No one wants someone else to find the fault in their code, but at the same time, developers aren’t crazy about running tests, whether that means writing tests or doing manual tests. But developers shouldn’t have to ship their code off to a testing environment to discover if it works or not and worry about the embarrassment of having a colleague find an error. Robust change validation does just that — it allows developers to spot potential errors before the application or update leaves the local environment. Validating changes involves not only testing that the code is good, but also that it works as expected with all dependencies. When a change isn’t validated, the developer knows immediately and can fix the problem and try again immediately. And when a change is validated, the developer can push the code into the production-like environment with confidence, knowing that it’s been tested against upstream and downstream dependencies and won’t cause anything to break unexpectedly. The idea is that as much hardening as possible happens in the development environment so that developers can ship with maximum confidence.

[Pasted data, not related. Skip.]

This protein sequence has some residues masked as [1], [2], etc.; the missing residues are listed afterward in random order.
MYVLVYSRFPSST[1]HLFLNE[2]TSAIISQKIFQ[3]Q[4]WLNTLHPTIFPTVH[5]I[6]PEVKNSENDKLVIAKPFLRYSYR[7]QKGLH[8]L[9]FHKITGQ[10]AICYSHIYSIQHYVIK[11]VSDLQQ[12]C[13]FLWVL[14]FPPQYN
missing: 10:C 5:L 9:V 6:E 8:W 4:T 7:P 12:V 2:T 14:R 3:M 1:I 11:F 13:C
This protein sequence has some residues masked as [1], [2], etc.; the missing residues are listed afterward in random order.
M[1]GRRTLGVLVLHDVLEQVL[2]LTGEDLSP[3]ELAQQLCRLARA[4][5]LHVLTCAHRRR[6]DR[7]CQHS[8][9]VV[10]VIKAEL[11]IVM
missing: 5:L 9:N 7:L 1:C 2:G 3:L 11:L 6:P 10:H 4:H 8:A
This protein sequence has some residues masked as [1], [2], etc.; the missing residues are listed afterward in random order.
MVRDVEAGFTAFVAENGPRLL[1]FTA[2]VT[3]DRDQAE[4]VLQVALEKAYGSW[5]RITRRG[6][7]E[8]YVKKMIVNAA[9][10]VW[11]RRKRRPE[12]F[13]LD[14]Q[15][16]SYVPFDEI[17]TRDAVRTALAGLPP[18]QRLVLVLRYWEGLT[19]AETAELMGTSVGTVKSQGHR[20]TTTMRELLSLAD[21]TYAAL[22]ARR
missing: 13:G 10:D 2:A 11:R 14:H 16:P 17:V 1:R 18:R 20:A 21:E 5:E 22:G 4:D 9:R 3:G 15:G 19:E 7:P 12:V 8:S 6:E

Everything was fair game and everything was abused as we had a very limited set of tools with the demand to do a lot. But things had changed dramatically by the time I joined Yahoo!. Devs from the U.K. were strong supporters of Web Standards and I credit them for greatly influencing how HTML and CSS were written at Yahoo!. Semantic markup was a reality and CSS was written following the Separation of Concern (SoC) principle to the “T”. YUI had CSS components but did not have a CSS framework yet. ... Every Yahoo! design team had their own view of what was the perfect font size, the perfect margin, etc., and we were constantly receiving requests to add very specific styles to the library. That situation was unmaintainable so we decided to come up with a tool that would let developers create their own styles on the fly, while respecting the Atomic nature of the authoring method. And that’s how Atomizer was born. We stopped worrying about adding styles — CSS declarations — and instead focused on creating a rich vocabulary to give developers a wide array of styling, like media queries, descendant selectors, and pseudo-classes, among other things.